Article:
No. 4: The UFC will sign a Pittsburgh Prospect – Tomorrow night Cody “No Love” Garbrandt gets a shot at Dominic “The Dominator” Cruz, and win or lose, Garbrandt shows that he is ready to be on the big stage. Adam “the Prototype” Milstead, who was successful in his first UFC outing, steps back into the Octagon on February 4th. The UFC clearly has its fingers on the pulse of Pittsburgh, no greater evidence is needed than the simple truth that Garbrandt and Milstead were signed without any fluff work needed. They didn’t need to be on “The Ultimate Fighter,” they didn’t have to compete on a farm league card; No Love and the Prototype fought, got noticed, and got signed. The end. I really think that we’re due for another (if not more) Pittsburgh Prize Fighter to get signed and I really think that it’s going to be out of the featherweight division. Two names immediately come to mind: “the Honey Badger” Dominic Mazzotta and “The Pride of Bloomfield” Mark Cherico. In the world of sports journalism, any writer runs the risk of being a “homer,” or one who demonstrates a bias for his or her home team. I’m not being a homer, but instead working off of a clearly calculated guess. 1. The UFC featherweight division is a mess after Hurricane Conor went through it. 2. The best way to clean that mess up is to introduce new blood into the division and adhere strictly to rankings and number 1 contendership. How do I know that the UFC will make a major course correction for the featherweights? Because I subscribe to the theory that organizations like the UFC hire people that are much smarter than I am and would have already thought of this. If they don’t, give me a call, I’ll be happy to lend you my services.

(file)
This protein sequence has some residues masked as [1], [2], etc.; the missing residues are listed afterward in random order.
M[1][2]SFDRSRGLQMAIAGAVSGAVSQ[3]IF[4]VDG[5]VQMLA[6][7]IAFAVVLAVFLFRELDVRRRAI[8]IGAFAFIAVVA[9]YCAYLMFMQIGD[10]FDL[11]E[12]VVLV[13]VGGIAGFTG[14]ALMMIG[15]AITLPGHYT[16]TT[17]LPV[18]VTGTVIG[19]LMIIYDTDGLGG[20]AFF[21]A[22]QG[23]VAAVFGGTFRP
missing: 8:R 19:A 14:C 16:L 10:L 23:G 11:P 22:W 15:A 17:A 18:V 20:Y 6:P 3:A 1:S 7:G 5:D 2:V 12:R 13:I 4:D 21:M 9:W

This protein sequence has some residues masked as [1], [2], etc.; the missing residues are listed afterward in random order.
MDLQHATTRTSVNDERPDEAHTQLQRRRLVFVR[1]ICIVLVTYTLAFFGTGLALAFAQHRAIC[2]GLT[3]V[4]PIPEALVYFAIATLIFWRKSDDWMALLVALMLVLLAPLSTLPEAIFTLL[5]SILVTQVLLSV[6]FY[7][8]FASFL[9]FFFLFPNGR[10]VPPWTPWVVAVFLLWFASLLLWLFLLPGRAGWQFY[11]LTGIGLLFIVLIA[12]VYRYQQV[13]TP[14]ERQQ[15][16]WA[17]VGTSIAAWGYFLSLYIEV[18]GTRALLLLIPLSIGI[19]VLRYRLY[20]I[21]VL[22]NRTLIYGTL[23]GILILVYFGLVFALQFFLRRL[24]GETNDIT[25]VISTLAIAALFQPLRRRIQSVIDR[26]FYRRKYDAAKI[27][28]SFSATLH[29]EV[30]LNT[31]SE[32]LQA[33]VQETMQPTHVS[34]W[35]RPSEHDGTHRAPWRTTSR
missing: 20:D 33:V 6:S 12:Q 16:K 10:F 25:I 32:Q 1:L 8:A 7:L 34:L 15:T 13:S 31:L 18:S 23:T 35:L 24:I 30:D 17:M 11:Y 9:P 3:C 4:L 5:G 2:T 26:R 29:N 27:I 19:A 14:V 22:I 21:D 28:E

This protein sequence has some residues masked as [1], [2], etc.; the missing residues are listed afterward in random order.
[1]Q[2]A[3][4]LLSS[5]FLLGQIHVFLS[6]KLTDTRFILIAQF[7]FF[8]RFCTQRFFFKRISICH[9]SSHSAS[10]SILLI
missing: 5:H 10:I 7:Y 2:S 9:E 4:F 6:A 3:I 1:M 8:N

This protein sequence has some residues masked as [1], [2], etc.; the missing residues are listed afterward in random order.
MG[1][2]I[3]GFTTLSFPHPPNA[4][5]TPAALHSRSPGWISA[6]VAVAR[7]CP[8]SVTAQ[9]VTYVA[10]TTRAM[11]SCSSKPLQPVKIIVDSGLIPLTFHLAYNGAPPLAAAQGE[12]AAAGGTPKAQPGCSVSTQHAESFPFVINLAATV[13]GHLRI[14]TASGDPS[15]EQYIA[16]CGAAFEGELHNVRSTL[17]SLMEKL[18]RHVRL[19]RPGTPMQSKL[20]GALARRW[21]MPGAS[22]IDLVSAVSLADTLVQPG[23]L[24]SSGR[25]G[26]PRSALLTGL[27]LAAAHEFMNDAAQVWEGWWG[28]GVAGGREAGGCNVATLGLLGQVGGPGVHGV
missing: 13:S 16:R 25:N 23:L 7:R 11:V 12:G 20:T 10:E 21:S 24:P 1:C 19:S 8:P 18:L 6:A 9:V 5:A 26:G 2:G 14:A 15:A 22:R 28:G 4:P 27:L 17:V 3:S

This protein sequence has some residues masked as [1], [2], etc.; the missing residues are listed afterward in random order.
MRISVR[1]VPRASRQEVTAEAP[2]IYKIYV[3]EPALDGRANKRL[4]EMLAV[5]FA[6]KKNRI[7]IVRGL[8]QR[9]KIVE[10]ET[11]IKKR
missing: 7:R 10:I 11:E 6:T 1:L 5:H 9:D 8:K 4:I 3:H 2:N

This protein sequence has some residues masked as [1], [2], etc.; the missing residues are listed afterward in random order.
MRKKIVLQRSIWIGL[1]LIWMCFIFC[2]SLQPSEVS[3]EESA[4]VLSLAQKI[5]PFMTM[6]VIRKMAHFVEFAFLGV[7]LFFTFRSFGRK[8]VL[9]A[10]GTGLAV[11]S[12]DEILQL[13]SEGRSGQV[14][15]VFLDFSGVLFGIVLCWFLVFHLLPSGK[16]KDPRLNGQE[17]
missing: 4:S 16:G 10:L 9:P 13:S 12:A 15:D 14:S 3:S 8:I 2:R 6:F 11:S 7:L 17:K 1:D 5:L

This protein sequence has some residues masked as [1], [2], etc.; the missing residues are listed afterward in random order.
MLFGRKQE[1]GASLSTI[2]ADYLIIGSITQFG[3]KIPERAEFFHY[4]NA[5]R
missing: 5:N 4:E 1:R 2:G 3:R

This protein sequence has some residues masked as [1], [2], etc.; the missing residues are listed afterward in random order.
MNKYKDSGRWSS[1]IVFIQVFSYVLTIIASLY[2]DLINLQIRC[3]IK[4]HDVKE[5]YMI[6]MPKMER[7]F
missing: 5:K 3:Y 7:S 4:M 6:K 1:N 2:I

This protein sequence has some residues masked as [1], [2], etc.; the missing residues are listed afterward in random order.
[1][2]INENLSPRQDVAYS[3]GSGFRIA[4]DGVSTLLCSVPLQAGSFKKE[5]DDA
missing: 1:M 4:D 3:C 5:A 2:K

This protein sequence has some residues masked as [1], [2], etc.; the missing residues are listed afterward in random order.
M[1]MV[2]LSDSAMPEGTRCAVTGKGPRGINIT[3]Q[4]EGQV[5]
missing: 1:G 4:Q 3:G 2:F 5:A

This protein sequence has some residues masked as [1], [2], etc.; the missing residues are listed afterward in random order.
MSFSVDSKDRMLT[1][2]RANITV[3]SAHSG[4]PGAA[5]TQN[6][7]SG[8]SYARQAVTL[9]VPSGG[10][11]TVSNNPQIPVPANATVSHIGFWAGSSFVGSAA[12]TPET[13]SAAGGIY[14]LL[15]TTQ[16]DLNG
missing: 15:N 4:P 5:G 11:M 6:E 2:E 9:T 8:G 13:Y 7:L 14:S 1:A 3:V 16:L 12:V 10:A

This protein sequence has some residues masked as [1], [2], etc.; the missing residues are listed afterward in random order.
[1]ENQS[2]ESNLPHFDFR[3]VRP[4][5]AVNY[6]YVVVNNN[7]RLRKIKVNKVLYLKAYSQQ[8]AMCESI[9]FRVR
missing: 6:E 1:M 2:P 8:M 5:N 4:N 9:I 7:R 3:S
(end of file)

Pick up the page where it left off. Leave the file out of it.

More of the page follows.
No. 3: Boxing is going to have a big year – The Art of War is a fantastic book and I highly recommend that you read it. Since 2005, the UFC has really been taking it to boxing, trying to wrest away market share, and they’ve been doing really well. What you may not have noticed is that boxing (as a sport, as a whole) has been making some excellent moves for themselves and could be ready to capitalize. According to a lot of sections in the Art of War, an army should be ready to attack when the enemy is experiencing change or exertion. Let’s consider the UFC’s recent purchase as change and exertion, and the uncertainty that comes along with such a sea change would be perfect time for boxing to capitalize and take some of that market share back. As I type this, I’m seeing that Saul “Canelo” Alvarez and Gennedy “GGG” Golovkin has been signed for September. As an avid MMA fan, I can thank Canelo Alvarez and Tyson Fury for really bringing boxing back to my attention in 2016. In fact, Alvarez vs. Miguel Cotto is what got me listening to the HBO Boxing podcast and that podcast has exponentially improved my understanding of the sweet science. In the last few years, boxing has had its ups and downs, especially in regards to promotional models. BKB Boxing was fun, but didn’t last long. I think if any one promotion needs special mention, its Premier Boxing Champions, who has had made a ton of efforts to be as visible as possible. Whether it be PBC, or Golden Boy, I think boxing is going to find a way to take advantage of event streaming (check out the FITE app if you don’t believe me) and have a really good year in the advancement of boxing.